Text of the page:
surplus auction held by Columbus!

Oh yeah, about my problem.  I confronted my boss behind closed doors
with those tapes and tapes from a phone tap I'd installed too and we
reached an agreement on a truce until I could transfer to another
agency.  Last time I'd heard, he'd been arrested for sexual battery to
a subordinate.  So I guess he got his :-)

BTW, to any of you folks who buy government surplus equipment - I
never did go back and retrieve the transmitter.  Who knows, you may
just own it now :-)


John De Armond, WD4OQC  Radiation Systems, Inc.  
Atlanta, Ga     emory!rsiatl!jgd        

Subject: The "Infinity Transmitter": Fact, Fiction and Fairy Tale
Date: 4 Apr 90 14:22:47 EST (Wed)
From: Larry Lippman <kitty!larry@uunet.uu.net>

	Some recent articles have made mention of an eavesdropping
device commonly called the "Infinity Transmitter", a/k/a the
"Harmonica Bug".  I will address some specific aspects of a few recent
articles in a moment, but first I'll provide some background and a
more accurate description of this device.

	The "infinity transmitter", in the form which has been known
to the general public, was developed around 1963 by an interesting
character from New York City with the name of Manny Mittelman.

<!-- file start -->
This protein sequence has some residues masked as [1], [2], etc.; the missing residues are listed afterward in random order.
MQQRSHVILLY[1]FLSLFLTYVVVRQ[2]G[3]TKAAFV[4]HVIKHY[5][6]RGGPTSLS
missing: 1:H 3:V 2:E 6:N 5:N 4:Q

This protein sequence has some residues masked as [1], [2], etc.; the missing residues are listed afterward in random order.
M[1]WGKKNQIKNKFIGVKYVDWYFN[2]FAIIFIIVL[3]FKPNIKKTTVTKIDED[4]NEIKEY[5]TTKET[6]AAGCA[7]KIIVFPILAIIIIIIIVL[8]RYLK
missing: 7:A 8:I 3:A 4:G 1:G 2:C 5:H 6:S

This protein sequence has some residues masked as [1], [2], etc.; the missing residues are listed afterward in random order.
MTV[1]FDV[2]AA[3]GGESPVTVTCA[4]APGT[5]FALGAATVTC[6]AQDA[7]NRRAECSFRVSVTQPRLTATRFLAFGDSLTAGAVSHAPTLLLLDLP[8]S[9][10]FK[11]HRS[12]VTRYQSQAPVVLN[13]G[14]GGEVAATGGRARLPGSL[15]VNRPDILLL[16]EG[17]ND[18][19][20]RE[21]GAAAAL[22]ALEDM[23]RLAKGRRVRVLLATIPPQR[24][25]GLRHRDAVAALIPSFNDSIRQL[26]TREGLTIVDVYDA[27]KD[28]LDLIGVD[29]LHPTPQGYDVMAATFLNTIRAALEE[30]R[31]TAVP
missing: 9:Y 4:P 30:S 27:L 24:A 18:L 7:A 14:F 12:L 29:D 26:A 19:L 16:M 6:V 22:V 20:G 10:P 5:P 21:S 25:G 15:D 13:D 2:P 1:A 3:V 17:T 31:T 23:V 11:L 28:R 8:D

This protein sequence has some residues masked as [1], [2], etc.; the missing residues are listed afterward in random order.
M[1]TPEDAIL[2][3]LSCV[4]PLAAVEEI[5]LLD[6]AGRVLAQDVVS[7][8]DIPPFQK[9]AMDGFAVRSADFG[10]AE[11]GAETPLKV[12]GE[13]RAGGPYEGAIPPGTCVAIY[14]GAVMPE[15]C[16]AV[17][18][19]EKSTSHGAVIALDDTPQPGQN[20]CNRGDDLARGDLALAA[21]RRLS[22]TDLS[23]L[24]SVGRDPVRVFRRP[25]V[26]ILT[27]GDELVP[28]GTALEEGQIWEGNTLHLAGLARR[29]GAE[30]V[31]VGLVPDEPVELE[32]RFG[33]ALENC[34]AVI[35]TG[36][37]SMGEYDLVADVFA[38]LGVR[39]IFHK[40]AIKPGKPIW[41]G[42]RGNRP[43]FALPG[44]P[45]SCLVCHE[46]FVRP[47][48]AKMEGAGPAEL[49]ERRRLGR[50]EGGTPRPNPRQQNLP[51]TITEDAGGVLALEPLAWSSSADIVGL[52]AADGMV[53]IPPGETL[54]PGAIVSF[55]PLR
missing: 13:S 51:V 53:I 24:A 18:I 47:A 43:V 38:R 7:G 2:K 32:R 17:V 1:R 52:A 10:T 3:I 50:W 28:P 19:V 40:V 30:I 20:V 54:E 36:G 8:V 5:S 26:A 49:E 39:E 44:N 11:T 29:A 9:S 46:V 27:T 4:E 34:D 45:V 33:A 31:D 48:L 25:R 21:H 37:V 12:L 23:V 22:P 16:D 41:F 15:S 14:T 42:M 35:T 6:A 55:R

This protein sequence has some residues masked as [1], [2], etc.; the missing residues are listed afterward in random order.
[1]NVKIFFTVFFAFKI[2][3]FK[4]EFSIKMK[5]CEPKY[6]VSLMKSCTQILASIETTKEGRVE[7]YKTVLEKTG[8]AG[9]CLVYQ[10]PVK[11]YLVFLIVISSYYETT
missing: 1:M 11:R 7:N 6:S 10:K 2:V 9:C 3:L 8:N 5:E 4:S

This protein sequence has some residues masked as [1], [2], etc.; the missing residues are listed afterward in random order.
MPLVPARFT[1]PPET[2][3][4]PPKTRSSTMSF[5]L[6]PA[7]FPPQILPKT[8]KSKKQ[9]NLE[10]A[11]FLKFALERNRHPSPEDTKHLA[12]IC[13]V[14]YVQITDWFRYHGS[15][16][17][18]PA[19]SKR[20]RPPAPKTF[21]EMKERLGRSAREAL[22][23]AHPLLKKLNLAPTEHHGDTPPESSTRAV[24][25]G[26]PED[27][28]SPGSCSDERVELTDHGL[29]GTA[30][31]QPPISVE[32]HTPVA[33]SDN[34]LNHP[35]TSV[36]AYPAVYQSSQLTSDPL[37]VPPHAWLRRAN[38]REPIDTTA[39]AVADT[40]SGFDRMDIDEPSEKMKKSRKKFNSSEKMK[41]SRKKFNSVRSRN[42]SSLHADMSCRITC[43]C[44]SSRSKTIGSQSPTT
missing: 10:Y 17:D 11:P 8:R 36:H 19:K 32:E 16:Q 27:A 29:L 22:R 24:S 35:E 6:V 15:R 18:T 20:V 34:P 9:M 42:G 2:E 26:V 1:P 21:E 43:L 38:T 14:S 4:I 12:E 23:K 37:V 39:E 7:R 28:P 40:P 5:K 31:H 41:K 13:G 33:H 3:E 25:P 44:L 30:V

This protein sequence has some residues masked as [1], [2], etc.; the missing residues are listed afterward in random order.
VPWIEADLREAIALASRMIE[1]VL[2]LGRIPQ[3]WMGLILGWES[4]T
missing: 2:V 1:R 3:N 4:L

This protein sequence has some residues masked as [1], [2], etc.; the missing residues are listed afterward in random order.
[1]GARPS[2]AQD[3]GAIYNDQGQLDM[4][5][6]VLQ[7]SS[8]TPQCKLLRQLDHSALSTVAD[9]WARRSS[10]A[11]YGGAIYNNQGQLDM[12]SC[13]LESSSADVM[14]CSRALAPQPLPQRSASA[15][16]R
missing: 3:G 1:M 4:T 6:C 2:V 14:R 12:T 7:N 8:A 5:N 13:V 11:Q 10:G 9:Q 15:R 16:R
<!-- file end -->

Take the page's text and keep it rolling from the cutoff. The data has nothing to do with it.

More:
Mittelman, whose knowledge of electronics was largely self-taught, ran
a small business called the Wireless Guitar Company.  The first
product of his company during the 1950's was, as readers may have
already guessed, a small FM transmitter with acoustic pickup that
transmitted the sound of a guitar to a companion receiver.

	Mittelman quickly learned, however, that there was more money
to be made selling a slightly modified version of this FM transmitter
for eavesdropping purposes than for music applications.  Mittelman
expanded his product line to include other types of eavesdropping
devices, and primarily sold his products to private investigators,
some local law enforcement agencies, and anyone who walked into his
store with money in hand.

	I am not certain what caused his "infinity transmitter" to
become a matter of public knowledge, but I suspect it was his
testimony before Senator Long's investigating committee, which was a
precursor to passage of the federal Omnibus Crime Control and Safe
Streets Act of 1968.  One of the key provisions of this legislation
were various prohibitions against use, manufacture, advertising,
interstate transportation and sale of eavesdropping devices; these
laws are contained in U.S.C. Title 18, Sections 2510 to 2520.

	The "infinity transmitter", while a clever idea which
apparently captivated the public's vivid imagination, was actually a
rather crude eavesdropping device with extremely limited usefulness.
Not only could the device be detected by a subject's suspicion in
hearing occasional short rings of their telephone, but continued use